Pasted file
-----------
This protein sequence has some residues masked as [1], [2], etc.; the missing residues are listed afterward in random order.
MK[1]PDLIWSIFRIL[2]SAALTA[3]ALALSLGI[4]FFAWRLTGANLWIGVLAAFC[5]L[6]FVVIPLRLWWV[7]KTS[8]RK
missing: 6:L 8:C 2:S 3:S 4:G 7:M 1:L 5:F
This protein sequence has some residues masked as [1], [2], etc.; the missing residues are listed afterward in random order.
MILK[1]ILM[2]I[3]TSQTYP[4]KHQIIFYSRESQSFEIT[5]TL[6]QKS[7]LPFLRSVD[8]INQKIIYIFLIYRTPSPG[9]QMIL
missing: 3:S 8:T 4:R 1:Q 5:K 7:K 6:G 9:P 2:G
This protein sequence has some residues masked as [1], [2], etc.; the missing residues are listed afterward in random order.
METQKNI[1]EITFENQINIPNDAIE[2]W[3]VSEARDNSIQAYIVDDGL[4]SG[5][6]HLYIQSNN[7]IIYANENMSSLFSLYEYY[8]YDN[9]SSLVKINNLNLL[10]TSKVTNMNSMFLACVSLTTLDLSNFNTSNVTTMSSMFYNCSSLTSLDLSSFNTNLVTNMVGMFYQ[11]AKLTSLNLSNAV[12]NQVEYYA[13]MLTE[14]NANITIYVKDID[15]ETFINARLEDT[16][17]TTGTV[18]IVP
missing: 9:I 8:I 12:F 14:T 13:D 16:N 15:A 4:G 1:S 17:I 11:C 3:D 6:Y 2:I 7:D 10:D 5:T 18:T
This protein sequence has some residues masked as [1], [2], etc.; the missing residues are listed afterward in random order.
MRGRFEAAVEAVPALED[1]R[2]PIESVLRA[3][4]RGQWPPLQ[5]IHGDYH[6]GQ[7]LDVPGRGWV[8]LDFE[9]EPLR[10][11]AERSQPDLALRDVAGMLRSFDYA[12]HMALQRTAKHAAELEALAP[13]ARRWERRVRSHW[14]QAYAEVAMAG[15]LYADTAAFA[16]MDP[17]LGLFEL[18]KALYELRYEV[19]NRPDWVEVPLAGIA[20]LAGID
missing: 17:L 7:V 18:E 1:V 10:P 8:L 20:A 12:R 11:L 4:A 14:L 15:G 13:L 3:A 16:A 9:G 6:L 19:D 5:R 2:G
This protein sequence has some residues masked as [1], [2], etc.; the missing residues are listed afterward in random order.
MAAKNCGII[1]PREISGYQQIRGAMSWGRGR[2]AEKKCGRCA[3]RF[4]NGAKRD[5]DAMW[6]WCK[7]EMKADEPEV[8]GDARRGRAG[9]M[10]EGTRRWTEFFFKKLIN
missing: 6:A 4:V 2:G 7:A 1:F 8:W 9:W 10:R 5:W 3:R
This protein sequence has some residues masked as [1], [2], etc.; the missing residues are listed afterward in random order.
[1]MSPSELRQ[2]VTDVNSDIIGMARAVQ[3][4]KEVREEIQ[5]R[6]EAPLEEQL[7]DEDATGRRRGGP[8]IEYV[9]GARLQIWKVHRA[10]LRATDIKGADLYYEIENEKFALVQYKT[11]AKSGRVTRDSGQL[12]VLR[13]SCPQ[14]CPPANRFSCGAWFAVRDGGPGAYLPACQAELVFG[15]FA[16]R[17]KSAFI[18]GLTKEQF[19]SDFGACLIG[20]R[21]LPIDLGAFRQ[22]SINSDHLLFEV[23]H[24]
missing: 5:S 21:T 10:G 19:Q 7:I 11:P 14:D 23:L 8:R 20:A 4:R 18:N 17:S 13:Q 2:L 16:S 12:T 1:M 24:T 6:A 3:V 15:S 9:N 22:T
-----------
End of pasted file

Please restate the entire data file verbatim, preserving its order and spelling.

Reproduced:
This protein sequence has some residues masked as [1], [2], etc.; the missing residues are listed afterward in random order.
MK[1]PDLIWSIFRIL[2]SAALTA[3]ALALSLGI[4]FFAWRLTGANLWIGVLAAFC[5]L[6]FVVIPLRLWWV[7]KTS[8]RK
missing: 6:L 8:C 2:S 3:S 4:G 7:M 1:L 5:F
This protein sequence has some residues masked as [1], [2], etc.; the missing residues are listed afterward in random order.
MILK[1]ILM[2]I[3]TSQTYP[4]KHQIIFYSRESQSFEIT[5]TL[6]QKS[7]LPFLRSVD[8]INQKIIYIFLIYRTPSPG[9]QMIL
missing: 3:S 8:T 4:R 1:Q 5:K 7:K 6:G 9:P 2:G
This protein sequence has some residues masked as [1], [2], etc.; the missing residues are listed afterward in random order.
METQKNI[1]EITFENQINIPNDAIE[2]W[3]VSEARDNSIQAYIVDDGL[4]SG[5][6]HLYIQSNN[7]IIYANENMSSLFSLYEYY[8]YDN[9]SSLVKINNLNLL[10]TSKVTNMNSMFLACVSLTTLDLSNFNTSNVTTMSSMFYNCSSLTSLDLSSFNTNLVTNMVGMFYQ[11]AKLTSLNLSNAV[12]NQVEYYA[13]MLTE[14]NANITIYVKDID[15]ETFINARLEDT[16][17]TTGTV[18]IVP
missing: 9:I 8:I 12:F 14:T 13:D 16:N 15:A 4:G 1:S 17:I 11:C 3:D 6:Y 2:I 7:D 10:D 5:T 18:T
This protein sequence has some residues masked as [1], [2], etc.; the missing residues are listed afterward in random order.
MRGRFEAAVEAVPALED[1]R[2]PIESVLRA[3][4]RGQWPPLQ[5]IHGDYH[6]GQ[7]LDVPGRGWV[8]LDFE[9]EPLR[10][11]AERSQPDLALRDVAGMLRSFDYA[12]HMALQRTAKHAAELEALAP[13]ARRWERRVRSHW[14]QAYAEVAMAG[15]LYADTAAFA[16]MDP[17]LGLFEL[18]KALYELRYEV[19]NRPDWVEVPLAGIA[20]LAGID
missing: 17:L 7:V 18:E 1:V 10:P 8:L 20:A 12:R 11:L 4:A 14:L 15:G 13:L 3:A 16:A 9:G 6:L 19:D 5:R 2:G
This protein sequence has some residues masked as [1], [2], etc.; the missing residues are listed afterward in random order.
MAAKNCGII[1]PREISGYQQIRGAMSWGRGR[2]AEKKCGRCA[3]RF[4]NGAKRD[5]DAMW[6]WCK[7]EMKADEPEV[8]GDARRGRAG[9]M[10]EGTRRWTEFFFKKLIN
missing: 6:A 4:V 2:G 7:A 1:F 8:W 9:W 10:R 5:W 3:R
This protein sequence has some residues masked as [1], [2], etc.; the missing residues are listed afterward in random order.
[1]MSPSELRQ[2]VTDVNSDIIGMARAVQ[3][4]KEVREEIQ[5]R[6]EAPLEEQL[7]DEDATGRRRGGP[8]IEYV[9]GARLQIWKVHRA[10]LRATDIKGADLYYEIENEKFALVQYKT[11]AKSGRVTRDSGQL[12]VLR[13]SCPQ[14]CPPANRFSCGAWFAVRDGGPGAYLPACQAELVFG[15]FA[16]R[17]KSAFI[18]GLTKEQF[19]SDFGACLIG[20]R[21]LPIDLGAFRQ[22]SINSDHLLFEV[23]H[24]
missing: 5:S 21:T 10:G 19:Q 7:I 11:P 14:D 23:L 8:R 20:A 4:R 18:N 17:S 13:Q 2:L 16:S 12:T 1:M 24:T 6:A 3:V 15:S 9:N 22:T